The PI proposes to continue research efforts with the PHENIX collaboration at Brookhaven National Lab using the Relativistic Heavy Ion Collider. The proposed research seeks to determine the gluon contribution to the nucleon's spin by measuring the double longitudinal spin asymmetry of inclusive eta production by scattering polarized protons on polarized protons. The PI predicts that measurement made in 2011, when combined with previous measurements, will be able to distinguish between a GSRV fit assuming the maximum gluon polarization, however, the constraints on the standard fits may not be appreciable until transverse momentum less than less than 4 GeV.
The efforts are focused on analyzing the PHENIX data set for the purpose of extracting eta asymmetries and cross sections as well as some hardware work involving Resistive Plate Chambers (RPCs) for a forward trigger detector station. The PI has a publication record indicating an involvement in previous p+p based high energy collider measurements, but does not appear to have a record searching for eta resonances. The PI does provide graphs in Figure 5 of the proposal suggesting the observance of an eta resonance, it was assumed that this is a result of the PI's analysis but it was not clearly stated in the proposal. The PI indicates that an asymmetry analysis of the eta channel will soon be published as a direct result of the PI's work. The PI is a member of the PHENIX forward tracking upgrade group which is scheduled to install a second RPC system (RPC-1) before 2012. The PI is working on background simulations for a small subgroup within the tracking upgrade group and indicates that the PHENIX collaboration will send RPCs to the PI's home institution for study. The GSU contribution to the RPC effort is claimed but no specific details were given to indicate their specific role in the RPC-1 effort except for a simulation role. My interpretation is that they will be involved in the assembly of RPC's at Brookhaven and in quality assurance procedures based on their RPC test stand experiences from 2005 to the present. The proposal however only states that they will be developing detector assembly and assurance procedures.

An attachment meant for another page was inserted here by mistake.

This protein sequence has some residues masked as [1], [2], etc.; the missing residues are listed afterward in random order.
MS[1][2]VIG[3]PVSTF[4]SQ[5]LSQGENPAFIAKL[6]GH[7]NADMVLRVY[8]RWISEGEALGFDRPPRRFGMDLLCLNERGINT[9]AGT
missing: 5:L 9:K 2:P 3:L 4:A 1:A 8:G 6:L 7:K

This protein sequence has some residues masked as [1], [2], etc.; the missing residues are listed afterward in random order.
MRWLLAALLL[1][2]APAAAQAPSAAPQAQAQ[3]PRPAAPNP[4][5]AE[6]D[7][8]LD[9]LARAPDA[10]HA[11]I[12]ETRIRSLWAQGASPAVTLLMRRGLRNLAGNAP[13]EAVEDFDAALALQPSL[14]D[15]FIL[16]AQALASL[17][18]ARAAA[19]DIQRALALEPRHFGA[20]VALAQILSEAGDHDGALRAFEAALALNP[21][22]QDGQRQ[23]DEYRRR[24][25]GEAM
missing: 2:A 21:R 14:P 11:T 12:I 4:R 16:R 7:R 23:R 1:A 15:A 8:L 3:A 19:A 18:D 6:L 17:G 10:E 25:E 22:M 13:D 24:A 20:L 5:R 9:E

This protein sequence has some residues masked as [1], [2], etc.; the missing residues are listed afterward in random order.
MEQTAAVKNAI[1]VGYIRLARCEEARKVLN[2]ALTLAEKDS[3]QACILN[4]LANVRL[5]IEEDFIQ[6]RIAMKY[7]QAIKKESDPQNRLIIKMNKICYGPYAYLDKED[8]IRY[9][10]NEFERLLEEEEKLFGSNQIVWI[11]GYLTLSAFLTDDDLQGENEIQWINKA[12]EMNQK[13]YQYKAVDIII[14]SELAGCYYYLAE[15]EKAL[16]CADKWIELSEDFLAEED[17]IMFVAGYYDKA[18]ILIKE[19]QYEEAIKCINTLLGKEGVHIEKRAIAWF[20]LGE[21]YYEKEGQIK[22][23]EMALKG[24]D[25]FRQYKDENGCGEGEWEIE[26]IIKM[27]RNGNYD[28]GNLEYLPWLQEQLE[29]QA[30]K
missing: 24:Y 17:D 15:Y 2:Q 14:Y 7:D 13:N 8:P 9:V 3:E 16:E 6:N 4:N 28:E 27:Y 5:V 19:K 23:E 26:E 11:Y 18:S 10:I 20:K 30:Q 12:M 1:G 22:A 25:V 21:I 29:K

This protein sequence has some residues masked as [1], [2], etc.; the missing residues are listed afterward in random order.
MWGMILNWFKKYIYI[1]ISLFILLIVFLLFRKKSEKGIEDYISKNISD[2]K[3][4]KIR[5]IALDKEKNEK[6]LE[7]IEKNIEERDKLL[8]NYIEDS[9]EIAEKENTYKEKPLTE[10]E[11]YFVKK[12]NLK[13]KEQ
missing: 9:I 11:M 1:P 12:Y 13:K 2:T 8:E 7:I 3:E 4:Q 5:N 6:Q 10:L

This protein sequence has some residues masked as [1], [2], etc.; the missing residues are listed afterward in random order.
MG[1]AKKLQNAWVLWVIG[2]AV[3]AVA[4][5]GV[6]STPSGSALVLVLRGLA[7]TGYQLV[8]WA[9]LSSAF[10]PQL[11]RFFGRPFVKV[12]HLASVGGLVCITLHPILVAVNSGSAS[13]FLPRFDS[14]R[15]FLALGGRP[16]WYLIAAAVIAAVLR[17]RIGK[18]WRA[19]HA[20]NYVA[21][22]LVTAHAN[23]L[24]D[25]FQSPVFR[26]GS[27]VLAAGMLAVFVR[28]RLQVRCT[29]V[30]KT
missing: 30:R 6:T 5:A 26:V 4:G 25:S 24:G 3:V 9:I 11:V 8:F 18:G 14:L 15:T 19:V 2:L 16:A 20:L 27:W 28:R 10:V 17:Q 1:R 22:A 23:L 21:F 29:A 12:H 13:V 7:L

The PI intends to involve undergraduates in the operation of the PHENIX RPC full size proto-type detectors and in the construction of smaller scale RPCs. There is also the promise of loaning detectors to local high school teachers and student to conduct cosmic ray tests. A power point presentation by A. Glenn for the PHENIX collaboration did show an RPC test stand at GSU dated 2006. I wonder why haven't students been involved over the past 4 years. There was a statement that high school students and teachers are already involved, but no details on the level of participation. Will high schools allow the RPC gas and associated HV to be in their classrooms? The gas R134A has inhalation hazards which some schools may not want to have on campus.
The proposal request support for one PI and 2 graduates students for the purpose of analyzing PHENIX data and taking shifts. A program of testing RPC proto-types by graduate students, undergraduates, and high school teachers is proposed but the details of the PIs ability to do this are only vaguely described in the description of the GSU laboratory. I can only assume that the group has been performing these studies since 2005 at GSU and questions continue to be raised after 4 years of testing. It was not clearly stated what issues may remain and how the addition of a full size RPC will further their understanding of the RPC system.